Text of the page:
Orestone News

About The Ore Stone

By
Adrian Howard
on
June 11, 2020

At Orestone Wealth Management, we’re proud of our heritage and namesake. The Ore Stone is a small island off Hope’s Nose to the east of Torquay on the English Riviera and is home to an abundance of rare seabirds and marine life.

In September 2007 the English Riviera received international recognition for its rich geological, historical and cultural heritage, it became one of just 57 areas around the world endorsed by UNESCO and welcomed into both the European and Global Geopark Networks.  Situated within the stunning, rolling hills of South Devon, Torbay's geology has created the beautiful coastline of today, which fundamentally links the rich diversity of landscape with wildlife, people and culture.  

The Ore Stone consists of Devonian limestone from the south and has an interesting Variscan structure which is a mesoscopic asymmetrical anticline, broken by a reverse fault.  Unusually, it is inhabited by a rare guillemot seabird colony for many months of the year - usually guillemots only nest on coastal cliffs in the north of England and Scotland.  The island is also a regular home to cormorants, shags, various gulls, harbour, common and grey seals making it an important Site of Special Scientific Interest (SSSI) protected by nature conservation legislation.  The sea life in the area includes dolphins and porpoises.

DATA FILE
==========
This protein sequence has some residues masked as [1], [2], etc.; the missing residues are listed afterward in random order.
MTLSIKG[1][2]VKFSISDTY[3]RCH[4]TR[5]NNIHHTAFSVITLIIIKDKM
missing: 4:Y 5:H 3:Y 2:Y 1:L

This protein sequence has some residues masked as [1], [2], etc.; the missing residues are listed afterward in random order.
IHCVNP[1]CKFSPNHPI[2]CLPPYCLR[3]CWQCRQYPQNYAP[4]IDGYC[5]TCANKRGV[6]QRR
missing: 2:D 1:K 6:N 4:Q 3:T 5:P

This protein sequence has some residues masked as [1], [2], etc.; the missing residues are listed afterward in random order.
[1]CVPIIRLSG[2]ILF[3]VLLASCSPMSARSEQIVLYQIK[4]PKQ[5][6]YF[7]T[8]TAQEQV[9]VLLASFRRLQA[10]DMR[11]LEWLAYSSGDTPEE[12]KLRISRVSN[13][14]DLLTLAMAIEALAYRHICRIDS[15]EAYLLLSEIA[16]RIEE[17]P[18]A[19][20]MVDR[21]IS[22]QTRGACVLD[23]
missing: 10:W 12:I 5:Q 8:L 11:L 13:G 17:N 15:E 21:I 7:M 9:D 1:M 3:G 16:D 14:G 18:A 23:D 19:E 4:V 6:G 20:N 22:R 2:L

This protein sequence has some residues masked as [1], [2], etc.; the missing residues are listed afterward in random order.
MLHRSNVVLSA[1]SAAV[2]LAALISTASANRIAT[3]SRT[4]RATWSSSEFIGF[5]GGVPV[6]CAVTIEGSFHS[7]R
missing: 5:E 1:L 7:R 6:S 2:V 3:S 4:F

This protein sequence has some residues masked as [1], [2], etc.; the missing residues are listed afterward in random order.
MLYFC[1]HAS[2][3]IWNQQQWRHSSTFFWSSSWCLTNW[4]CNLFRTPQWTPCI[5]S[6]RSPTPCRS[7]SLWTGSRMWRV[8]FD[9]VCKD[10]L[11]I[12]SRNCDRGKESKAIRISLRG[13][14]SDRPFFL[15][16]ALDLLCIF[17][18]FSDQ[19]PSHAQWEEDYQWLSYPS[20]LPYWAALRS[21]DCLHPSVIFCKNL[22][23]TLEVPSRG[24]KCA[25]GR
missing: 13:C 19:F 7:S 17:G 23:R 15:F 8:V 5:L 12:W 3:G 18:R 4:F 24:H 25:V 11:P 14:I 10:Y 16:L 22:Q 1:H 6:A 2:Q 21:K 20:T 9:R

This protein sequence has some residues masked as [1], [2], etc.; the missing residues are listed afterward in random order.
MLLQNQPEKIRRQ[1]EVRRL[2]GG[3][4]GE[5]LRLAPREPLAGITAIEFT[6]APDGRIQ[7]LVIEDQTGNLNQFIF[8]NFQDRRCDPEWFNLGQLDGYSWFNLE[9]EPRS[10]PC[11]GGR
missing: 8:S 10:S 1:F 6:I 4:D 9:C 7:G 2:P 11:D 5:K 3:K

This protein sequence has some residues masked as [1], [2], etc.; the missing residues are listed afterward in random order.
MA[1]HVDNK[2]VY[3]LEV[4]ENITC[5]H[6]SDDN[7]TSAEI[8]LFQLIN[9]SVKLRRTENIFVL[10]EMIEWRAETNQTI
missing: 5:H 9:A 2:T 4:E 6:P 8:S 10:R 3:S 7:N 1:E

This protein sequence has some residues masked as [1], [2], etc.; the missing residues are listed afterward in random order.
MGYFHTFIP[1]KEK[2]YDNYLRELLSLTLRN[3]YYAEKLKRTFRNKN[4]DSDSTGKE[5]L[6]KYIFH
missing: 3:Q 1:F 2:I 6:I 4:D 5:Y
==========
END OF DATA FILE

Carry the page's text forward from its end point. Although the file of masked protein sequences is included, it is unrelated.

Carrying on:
The geology of the English Riviera Geopark is quite spectacular and one of extremes.  From a seascape bathed in the warm and beautiful tropical seas of the Marine Devonian to a landscape of arid, barren Permian desert, and from our prehistoric relatives, living in caves, to modern civilization.  The Geo park's outstanding historical contribution, both in terms of the development of geological and archaeological sciences is astounding, from the Huttonian Theory, to the naming of the Devonian Period by Sedgwick and Murchison and even Pengelly's discoveries influencing world-wide public opinion as to the antiquity of man.

The site is also of significance due to the rare occurrence of dendritic gold, known as Torquay gold, at Hope’s Nose in carbonate veins cutting through the limestone.  The traces of gold were first reported by Gordon (1922).  Professor W.T. Gordon of Kings College, London was leading a field trip with students and was studying the faults at Hope's Nose when he discovered the gold and presented specimens to the Torquay Museum .  The gold is present only in very small quantities and its significance is that there may be more gold in the Devonian limestone in the region, such as that found at Daddyhole Cove.  For more information about Torquay’s geology please visit The Coast around Torbay.

If you’d like to view The Ore Stone, we highly recommend a Devon Sea Safari, based from Teignmouth for a marine wildlife tour of Labrador Bay.